Revered teacher and administrator remembered for his kindness, wisdom, and musicianship.
David S. Boe, a beloved professor of organ and the ninth dean of Oberlin Conservatory, died April 28 at Glenbrook Hospital near his home in Chicago from complications due to COVID-19. He was 84.
Boe enjoyed an Oberlin career that spanned an incredible 46 years, from 1962 to 2008. Deeply passionate about his teaching, he also excelled as an administrator, first as associate dean beginning in 1974 and eventually as dean of the conservatory from 1976 to 1990, in addition to interim periods in that role before and after.
Oberlin’s expansive, world-renowned collection of organs—more than 30 in all—and the conservatory’s famed emphasis on historical performance can be traced in part to Boe’s unwavering passion. His leadership, together with that of his Organ Department colleagues, resulted in the acquisition of Fairchild Chapel’s Mary McIntosh Bridge Memorial Organ (crafted by John Brombaugh, Opus 25) in 1981 and Finney Chapel’s Kay Africa Memorial Organ (C.B. Fisk, Opus 116), installed in 2001.
Under Boe’s leadership as dean, Oberlin underwent numerous transformations that expanded the scope and offerings of the conservatory in ways that are still richly felt today.
Born in Duluth, Minnesota, to a Lutheran pastor and church choir director, David Boe relocated several times with his family before settling in Menomonie, Wisconsin, during his teen years. He began piano lessons at an early age but switched to organ by the start of high school—“Just in time for the church organist post to open up,” he told The Lorain Morning Journal in 1976.
Boe earned a bachelor of arts degree, graduating magna cum laude from St. Olaf College, and a master of music from Syracuse University, where he studied with Arthur Poister, a former longtime professor at Oberlin. On a Fulbright Fellowship, Boe continued his studies with Helmut Walcha at the Staatliche Hochschule für Musik in Frankfurt, Germany. There he met Sigrid North, who was also the child of a pastor. They were married in her father’s church before returning to America, where Boe began his teaching career at the University of Georgia.
The same year he arrived in Oberlin, Boe also assumed the role of organist and music director of First Lutheran Church in nearby Lorain, a position he held for more than four decades. The church, with Boe's guidance, commissioned the first major instrument crafted by now-legendary organ builder John Brombaugh in 1970.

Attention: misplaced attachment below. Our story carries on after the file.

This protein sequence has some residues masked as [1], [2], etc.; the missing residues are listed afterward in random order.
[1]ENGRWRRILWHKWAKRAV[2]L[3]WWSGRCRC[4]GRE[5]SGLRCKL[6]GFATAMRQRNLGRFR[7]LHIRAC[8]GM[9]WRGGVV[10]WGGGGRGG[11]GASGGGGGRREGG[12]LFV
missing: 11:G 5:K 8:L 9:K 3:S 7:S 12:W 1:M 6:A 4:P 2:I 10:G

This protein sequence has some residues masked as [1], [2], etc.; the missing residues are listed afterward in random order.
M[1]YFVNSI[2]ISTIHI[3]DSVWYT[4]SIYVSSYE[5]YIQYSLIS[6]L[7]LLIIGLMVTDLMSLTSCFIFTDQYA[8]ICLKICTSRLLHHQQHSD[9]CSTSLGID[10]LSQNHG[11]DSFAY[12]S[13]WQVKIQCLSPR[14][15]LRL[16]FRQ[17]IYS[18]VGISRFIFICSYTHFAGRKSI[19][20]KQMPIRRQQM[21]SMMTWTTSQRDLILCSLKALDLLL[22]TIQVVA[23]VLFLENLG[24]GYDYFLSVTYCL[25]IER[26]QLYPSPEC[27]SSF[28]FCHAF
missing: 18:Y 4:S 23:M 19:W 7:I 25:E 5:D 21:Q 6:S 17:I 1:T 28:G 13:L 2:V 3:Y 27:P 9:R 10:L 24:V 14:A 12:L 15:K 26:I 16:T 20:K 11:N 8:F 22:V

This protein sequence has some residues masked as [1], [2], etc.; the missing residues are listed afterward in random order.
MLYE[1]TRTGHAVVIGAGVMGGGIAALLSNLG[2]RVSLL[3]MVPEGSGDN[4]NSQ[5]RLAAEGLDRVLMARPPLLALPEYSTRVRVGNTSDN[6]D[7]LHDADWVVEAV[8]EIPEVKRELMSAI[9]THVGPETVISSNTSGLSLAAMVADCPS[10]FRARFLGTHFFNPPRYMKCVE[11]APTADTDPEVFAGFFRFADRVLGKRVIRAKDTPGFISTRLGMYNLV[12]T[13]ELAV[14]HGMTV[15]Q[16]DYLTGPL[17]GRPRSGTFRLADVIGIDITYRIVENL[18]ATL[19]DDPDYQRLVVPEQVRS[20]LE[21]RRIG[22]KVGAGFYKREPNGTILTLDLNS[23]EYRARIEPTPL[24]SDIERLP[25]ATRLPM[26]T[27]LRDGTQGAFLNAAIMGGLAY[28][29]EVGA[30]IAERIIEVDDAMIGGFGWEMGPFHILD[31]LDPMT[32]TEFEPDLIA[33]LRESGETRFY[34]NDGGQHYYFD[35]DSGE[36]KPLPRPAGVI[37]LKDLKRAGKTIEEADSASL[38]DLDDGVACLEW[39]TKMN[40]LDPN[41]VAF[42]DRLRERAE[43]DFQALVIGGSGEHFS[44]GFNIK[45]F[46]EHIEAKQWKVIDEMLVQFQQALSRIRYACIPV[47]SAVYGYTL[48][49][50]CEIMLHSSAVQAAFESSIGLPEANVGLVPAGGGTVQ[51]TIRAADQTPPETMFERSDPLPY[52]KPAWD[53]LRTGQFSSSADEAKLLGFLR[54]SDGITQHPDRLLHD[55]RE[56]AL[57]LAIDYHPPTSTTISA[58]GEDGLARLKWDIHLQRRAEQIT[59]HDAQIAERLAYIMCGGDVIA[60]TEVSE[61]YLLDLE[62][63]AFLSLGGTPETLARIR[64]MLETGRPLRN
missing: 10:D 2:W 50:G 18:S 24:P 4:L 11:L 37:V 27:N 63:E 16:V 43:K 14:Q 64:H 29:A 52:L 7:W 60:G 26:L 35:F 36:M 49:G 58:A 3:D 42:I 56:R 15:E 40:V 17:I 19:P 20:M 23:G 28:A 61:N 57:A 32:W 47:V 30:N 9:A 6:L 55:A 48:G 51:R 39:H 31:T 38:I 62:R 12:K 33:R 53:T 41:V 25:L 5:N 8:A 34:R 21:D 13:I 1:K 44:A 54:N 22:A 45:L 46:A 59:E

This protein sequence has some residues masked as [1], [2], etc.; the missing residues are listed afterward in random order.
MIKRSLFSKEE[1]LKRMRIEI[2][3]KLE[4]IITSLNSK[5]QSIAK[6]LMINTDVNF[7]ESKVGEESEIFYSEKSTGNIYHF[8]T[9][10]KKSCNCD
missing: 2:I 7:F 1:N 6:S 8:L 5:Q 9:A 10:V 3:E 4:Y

Joyfully consumed by music even in his spare time, Boe once devoted some 600 hours to building a harpsichord, a model of a French Double he fashioned from birch, spruce, and mahogany. He once described his creation to The Morning Journal as “good, but not outstanding,” adding: “I learned from it, but no, I won’t try again.” Other notable forays into engineering and construction—to the delight of many in his family—included a homemade go-cart and Mini-max speedboat.
Boe’s ever-present humility was perhaps well suited to descriptions of his craftsmanship, but it far undersold his prowess at the keyboard. He was a celebrated organist who appeared in concert and on radio across Europe and the United States. A WindWerk Artists performer for many years, he recorded for the Gasparo and Veritas labels; he appeared on the 1982 recording The Organs of Oberlin (Gasparo), which served as a showcase for the college and conservatory’s magnificent collection of instruments as well as Boe's fellow organ faculty. He appeared in the 1987 documentary The Wind at One's Fingertips, which was broadcast nationwide on PBS.
“As a teacher, colleague, friend: These are the ways in which I knew David Boe, and all three are precious,” says William Porter ’68, a professor of organ at Oberlin from 1974 to 1986. “In all of these, he was a remarkable human being: quiet, reflective, compassionate, understanding, deep in his thoughts, loyal in his commitments, and unfailingly trustworthy. He was truly a gentle man."
For generations of Oberlin students, Boe’s virtuosity paired seamlessly with his kind and patient nature. Over the course of his career, he taught hundreds of young organists and harpsichordists, many of whom went on to become top performers and teachers as well.
One of his former students, David Kazimir ’99, now serves as curator of organs at Oberlin.